3 EFL Terms You Should Know: Interlanguage, Interference, and Fossilisation

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If you’re not a TEFL teacher, you probably don’t know what cognates, collocations, or clozes are, or inflection, inversion or IELTS, or minimal pairs, morphemes, or modal verbs – and that’s okay. As with any career, there is a fair amount of jargon related to teaching English as a Foreign Language. If you are a TEFL teacher, in order for you to be on top of your game, it’s necessary for you to be aware of this jargon and to have a solid understanding of the related key concepts of TEFL. But don’t be overwhelmed, we’re here to help!

While it would be total overload to try to tackle all this language in one post, we are going to make a start right here, right now. So here we are going to explore 3 EFL terms you should know: Interlanguage, Interference, and Fossilisation

Interlanguage

Interlanguage is the linguistic system that underlies the language our learners produce.

In other words, your learners have their first language, and English is the target language, and the English they are capable of producing is their interlanguage.

Understanding interlanguage can be useful in many ways. Studying a student’s interlanguage will emphasise what a learner is producing rather than concentrating on error analysis, which is often what we do.

The interesting thing about interlanguage is that it is remarkably similar for learners regardless of their mother tongues. In other words, a Spanish-speaker and a Turkish-speaker may produce very similar language if they have similar levels of English. For example, they may follow the same developmental patterns when learning specific language structures.

At the same time, when it comes to error analysis, we see that learners who have the same or similar first languages are likely to produce the same errors. This is helpful when it comes to planning our lessons, as we are able to anticipate errors and plan appropriate lesson activities to counter those errors.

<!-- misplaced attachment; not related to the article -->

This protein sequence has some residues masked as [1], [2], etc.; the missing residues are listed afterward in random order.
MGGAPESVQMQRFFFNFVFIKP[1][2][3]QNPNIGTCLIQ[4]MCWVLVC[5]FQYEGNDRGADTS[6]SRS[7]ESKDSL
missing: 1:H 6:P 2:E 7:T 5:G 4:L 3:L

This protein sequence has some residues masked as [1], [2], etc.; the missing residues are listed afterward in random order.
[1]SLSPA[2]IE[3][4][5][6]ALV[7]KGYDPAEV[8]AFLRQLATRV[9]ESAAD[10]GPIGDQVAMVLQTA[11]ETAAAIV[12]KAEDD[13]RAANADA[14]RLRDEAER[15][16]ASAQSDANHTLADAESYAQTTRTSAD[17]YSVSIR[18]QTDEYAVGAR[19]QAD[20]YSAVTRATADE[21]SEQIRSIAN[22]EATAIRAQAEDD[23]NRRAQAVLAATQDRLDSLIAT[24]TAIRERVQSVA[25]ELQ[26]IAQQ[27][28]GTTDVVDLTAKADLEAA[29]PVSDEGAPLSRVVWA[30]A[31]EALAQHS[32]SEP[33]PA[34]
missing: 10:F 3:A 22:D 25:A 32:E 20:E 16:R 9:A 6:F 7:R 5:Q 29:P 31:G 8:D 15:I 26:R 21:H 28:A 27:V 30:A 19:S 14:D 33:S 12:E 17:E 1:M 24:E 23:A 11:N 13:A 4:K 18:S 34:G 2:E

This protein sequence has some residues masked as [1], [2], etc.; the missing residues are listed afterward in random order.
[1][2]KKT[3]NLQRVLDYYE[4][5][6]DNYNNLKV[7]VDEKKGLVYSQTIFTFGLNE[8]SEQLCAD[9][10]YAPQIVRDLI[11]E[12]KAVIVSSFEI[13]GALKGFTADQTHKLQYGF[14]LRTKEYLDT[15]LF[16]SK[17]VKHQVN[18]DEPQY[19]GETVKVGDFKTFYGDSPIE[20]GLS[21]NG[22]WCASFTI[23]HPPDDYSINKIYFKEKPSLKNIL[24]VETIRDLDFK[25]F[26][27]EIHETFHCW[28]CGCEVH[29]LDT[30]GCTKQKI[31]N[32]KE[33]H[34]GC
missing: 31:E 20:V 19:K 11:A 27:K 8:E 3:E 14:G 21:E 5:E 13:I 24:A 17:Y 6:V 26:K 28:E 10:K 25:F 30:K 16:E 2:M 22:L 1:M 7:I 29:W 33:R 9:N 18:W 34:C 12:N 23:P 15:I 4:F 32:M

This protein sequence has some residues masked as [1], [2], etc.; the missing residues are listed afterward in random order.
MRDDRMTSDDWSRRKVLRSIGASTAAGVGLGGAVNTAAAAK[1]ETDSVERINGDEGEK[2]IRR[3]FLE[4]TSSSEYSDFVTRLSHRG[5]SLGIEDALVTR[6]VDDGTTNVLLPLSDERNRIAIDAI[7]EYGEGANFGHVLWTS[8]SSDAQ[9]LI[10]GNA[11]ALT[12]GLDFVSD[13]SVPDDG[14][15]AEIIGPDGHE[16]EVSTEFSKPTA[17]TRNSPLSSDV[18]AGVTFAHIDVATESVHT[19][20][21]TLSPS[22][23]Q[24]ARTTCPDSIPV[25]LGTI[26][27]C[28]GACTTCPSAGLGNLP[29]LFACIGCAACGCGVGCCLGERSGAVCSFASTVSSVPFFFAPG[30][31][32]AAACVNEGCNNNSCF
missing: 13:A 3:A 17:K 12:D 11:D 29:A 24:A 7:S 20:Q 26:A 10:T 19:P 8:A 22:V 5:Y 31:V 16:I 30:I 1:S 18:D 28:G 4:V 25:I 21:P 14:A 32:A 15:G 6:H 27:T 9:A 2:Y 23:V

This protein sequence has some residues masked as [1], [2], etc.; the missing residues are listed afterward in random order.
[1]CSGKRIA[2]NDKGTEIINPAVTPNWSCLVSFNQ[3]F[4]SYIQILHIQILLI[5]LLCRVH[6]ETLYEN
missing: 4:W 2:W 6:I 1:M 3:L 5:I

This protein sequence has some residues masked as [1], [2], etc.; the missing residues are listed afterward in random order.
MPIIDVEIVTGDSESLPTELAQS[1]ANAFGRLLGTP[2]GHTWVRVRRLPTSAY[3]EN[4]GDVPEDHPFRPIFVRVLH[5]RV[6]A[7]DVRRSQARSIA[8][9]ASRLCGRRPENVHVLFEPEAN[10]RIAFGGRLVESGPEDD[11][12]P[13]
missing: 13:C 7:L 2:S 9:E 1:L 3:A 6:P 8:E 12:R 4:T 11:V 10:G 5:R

Read more: Encouraging Mistakes in the TEFL Classroom

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Interference

Interference relates to problems that affect the learning of a new language, specifically caused by the learner’s first language.

It comes about as a result of the learner transferring aspects of their first language onto the second language. Even though this mostly happens when the learner is at a low level of the second language, it can actually happen at any stage in learning, when the learner makes assumptions about the language they do not know.

This makes sense when the first language and the second language are very different, but it is also a problem when the two languages are very similar, as learners may assume that words that look or sound similar have the same meaning or can be used in the same way when in fact they can’t.

False friends are such an example.

False friends are words that look and sound similar in two languages but have a completely different meaning. This is in contrast to cognates, which are words in different languages that come from the same family and so are related.

If you consider milk (English) and melk (Dutch) you can understand that they are cognates because they look and sound the same and they have the same meaning. However, embarrassed (English) and embarasado (Spanish) are false friends. Even though they look and sound similar, embarasado actually means pregnant!

Read more: An A-Z of the English Language

Fossilisation

Fossilisation is when a language error becomes a habit in the second language.

Making mistakes in a foreign language is a natural part of the learning process and is to be expected and even encouraged. Language learners make mistakes all the time, but sometimes they will be corrected and other times they won’t. If the mistakes they are making do not impede communication in any way there is a chance they will go unnoticed, especially if these productions are not taking place in the EFL classroom. If this happens again and again, over time the learner will adopt this error into their language production without realising it is a mistake.

Fossilised errors can be extremely difficult to correct because they have been incorporated into a learner’s interlanguage. However, bringing a learner’s attention to the error and their production can help, as can doing activities focussed on that particular error.

Read more: Effective Error Correction

Don’t worry if this is all news to you, every day is an opportunity for learning! Now that you have a good grasp of the terms interlanguage, interference, and fossilization, you can move on to other terms you should know. When you have some free time, instead of automatically switching on Netflix, rather pick up a TEFL book or read a TEFL blog to keep you informed and educated on all things TEFL.

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